Chadar was full of amazing formations

Extreme Uncertainty

There is a good reason why "walking on thin ice" is associated with imprudent recklessness but we didn't have any other option! There were sections where we could see the water flowing below the sheet of ice we were walking on. The river was not completely frozen as I had expected. There were many sections where the water was flowing freely. The sides were usually frozen which gave us a narrow passage - just 1-2 feet away from from fast flowing water. However at times we had to abandon the river completely and use the steep rocky section instead. Walking on sharp rocks with gum boots was not only really hard but also dangerous because we could rip a hole in our plastic boots sole! That would be the end of the trek. 

There were mini-crevices, long cracks and deceptive terrain. We remained very careful and did not get close to any treacherous areas but as you can see in the pictures and videos below, there was a fine line between adventure and misadventure.

Even reaching the starting point was full of uncertainty. The bus route was blocked due to landslides just a day before we were supposed to leave. Fortunately the roads cleared up just in time but they were so narrow and in such poor shape that even the staunchest atheists in our group were praying with deep devotion. 

Chadar was ever changing. It looked completely different on the way back. It was highly unpredictable. The section that was covered with fresh snow in the first couple of days and was easy to walk on, was extremely slippery on the way back. The high winds over the next couple of days relentlessly polished the chadar to create a near frictionless surface.

Probably the most terrifying moment was when Anu was walking alone and heard a loud cracking noise. The chadar was starting to crack around her. It stopped just 5 feet from her otherwise she could've fallen in the river with no one to rescue her!


One small step for mankind will be one giant mistake !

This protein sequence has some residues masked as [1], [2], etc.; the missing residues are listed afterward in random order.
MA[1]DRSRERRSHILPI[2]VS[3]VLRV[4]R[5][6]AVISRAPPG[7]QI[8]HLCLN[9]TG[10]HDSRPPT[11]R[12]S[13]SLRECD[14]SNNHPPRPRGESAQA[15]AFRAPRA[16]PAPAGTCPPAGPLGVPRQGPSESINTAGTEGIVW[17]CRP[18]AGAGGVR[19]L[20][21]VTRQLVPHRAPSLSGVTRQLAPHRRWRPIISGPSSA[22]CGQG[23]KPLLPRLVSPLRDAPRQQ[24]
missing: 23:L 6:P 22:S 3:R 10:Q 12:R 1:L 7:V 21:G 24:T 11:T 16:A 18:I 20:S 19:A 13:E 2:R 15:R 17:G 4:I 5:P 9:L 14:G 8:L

Landslide area. All these rocks fell from the surrounding mountain area but the chadar held on just fine

Chadar was full of cracks. You can see the thickness here. Anything more than a couple of inches was strong enough to walk on
Some sections made you wonder if you should really walk on this surface

One slip and you will be cryopreseverd for eternity

See how fiercely the water is flowing underneath. You don't want to be the One in Hole !

This was a really treacherous water crossing. Very slippery

One of the difficult water crossing areas. You can see me remove an ice chunk from the water to make it easier for those behind me

Wading through water. Looks really pretty but it was very tricky

Water or ice?

Just a few feet separate you from becoming a floating inanimate object


Walking on thin ice - you can see the flowing water below

Extreme Determination

Not that we had any other option once we started the trek, but getting up every day knowing that we have to spend another long day on tough terrain with extreme cold required immense mental fortitude.

The trek was supposed to be only 50km over five days according to the website. It was nearly double that distance! First day was really short because our bus got delayed and we could only trek for about 1 hour. To make up for that we walked for over 8 hours and covered 25+km on the second day. We covered around 20km every day after that. We were carrying heavy backpacks, not able to walk normally due to slippery surface, battling cold and wind and not to forget that we were at 10,000+ ft of elevation.